PR Modernist Boards: Part I
I'm working on another aesthetic that fascinates me greatly. Yes, I very well know most probably a turnoff to most as the thinking is far beyond most individual's threasholds. Not so much a proposal of what should have been than where I think we should evolve eventually. The conventional thought is that game art needs to be evocative of the theme's period in every savory detail to be appropriate – to "get one into the theme". My sense is that while this is certainly fine (Tikal for instance), it is not a mandate. Indeed, boardgames are abstractions of our real word and period events. The thing that we admire so much about Knizia and German games in general is the modernist reductivist approach given to design. Purity is the virtue. Chrome only acceptable in great moderation. So then, I suppose the thinking is that the art must "make up" for the lack of atmosphere built into the mechanics. I would propose that if game art references period details, it has as much license to retranslate the theme into a new playing expression as does the game mechanics. Much as contemporary game design seeks to revolutionize gameplay, graphics can rethink the expected visual expression. Honestly how many times must we look at sepia maps with torn edges and faux aged look. Yes, I'm fine with it when it is well done – indeed my previous PR boards were heavily inspired by such a look. However, I look for the allowance to break tradition in the way our great designers have.
Above, is a first pass, that I'll be working on in the coming weeks and developing. As you can see, integrated within the boards are period details but in done a fresh new way. I believe this equally appropriate for the highly reductive gaming experience, that we admire. The landscapes are rendered in hot colors which pop out of a black field. I want to change the proportions of the boards to be more horizontal for more drama and unique feel. I'm also looking to work on the period details on the boards and develop the pieces to go on the boards.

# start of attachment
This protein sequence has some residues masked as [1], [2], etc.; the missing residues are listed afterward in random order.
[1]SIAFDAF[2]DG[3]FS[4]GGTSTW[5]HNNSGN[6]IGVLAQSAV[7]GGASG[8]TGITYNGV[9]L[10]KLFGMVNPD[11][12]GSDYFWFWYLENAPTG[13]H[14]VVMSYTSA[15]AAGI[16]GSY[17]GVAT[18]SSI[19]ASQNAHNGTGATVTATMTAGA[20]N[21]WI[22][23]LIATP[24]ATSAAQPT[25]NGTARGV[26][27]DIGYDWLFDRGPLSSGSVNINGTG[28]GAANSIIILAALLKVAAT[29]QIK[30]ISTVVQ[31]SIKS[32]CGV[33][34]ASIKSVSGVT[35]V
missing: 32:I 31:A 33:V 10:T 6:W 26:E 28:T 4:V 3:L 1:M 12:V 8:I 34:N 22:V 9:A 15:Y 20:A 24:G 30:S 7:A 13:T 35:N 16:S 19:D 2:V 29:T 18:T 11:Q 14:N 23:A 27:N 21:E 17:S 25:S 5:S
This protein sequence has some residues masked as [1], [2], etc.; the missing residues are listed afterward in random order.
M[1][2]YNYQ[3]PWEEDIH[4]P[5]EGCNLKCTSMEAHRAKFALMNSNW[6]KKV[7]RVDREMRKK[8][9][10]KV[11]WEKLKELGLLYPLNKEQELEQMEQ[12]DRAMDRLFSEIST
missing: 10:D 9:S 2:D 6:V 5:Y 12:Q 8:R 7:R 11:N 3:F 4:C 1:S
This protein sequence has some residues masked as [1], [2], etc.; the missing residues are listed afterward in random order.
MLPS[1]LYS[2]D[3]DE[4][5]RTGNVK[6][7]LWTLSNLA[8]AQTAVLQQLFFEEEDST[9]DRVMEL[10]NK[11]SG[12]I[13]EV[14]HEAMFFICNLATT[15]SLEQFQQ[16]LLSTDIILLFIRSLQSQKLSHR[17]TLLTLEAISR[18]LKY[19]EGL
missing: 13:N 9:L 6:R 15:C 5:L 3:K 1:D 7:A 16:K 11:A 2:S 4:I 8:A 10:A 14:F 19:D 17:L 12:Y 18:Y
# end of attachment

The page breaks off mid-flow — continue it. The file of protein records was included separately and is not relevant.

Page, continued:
I always get a kick out of the themed product shots that sometimes pop up on the box backs. PR has one such shot. This being the shot with burlap, palm branches and the occasional telescope. As if I will feel transported into this environment when playing. Yes in PR, perhaps one does feel transported as the mechanics fit very snug around the theme. There's, nothing wrong with such photos, but I do imagine a certain sense of let down when we get to playing our games. Indeed, it does take quite a bit of imagination to feel the theme for the most part. Perhaps this why discussions boards seem obsesssed with theme theories. We want a theme to take us somewhere. We want to believe we are somehow reinacting or taking part in the lives and livelihoods of those long gone. Yet we are unwilling to pallette the chrome that inevitably is necessary for thematic detailing to really take us to that place. So in comes the artist to dress up the playing atmosphere. Now we really feel transported, right? For the most part, I think not. As such, games fall into visual sameyness. Very little stands out and very little ultimately satisfies our desire for a really emersive period or thematic experience.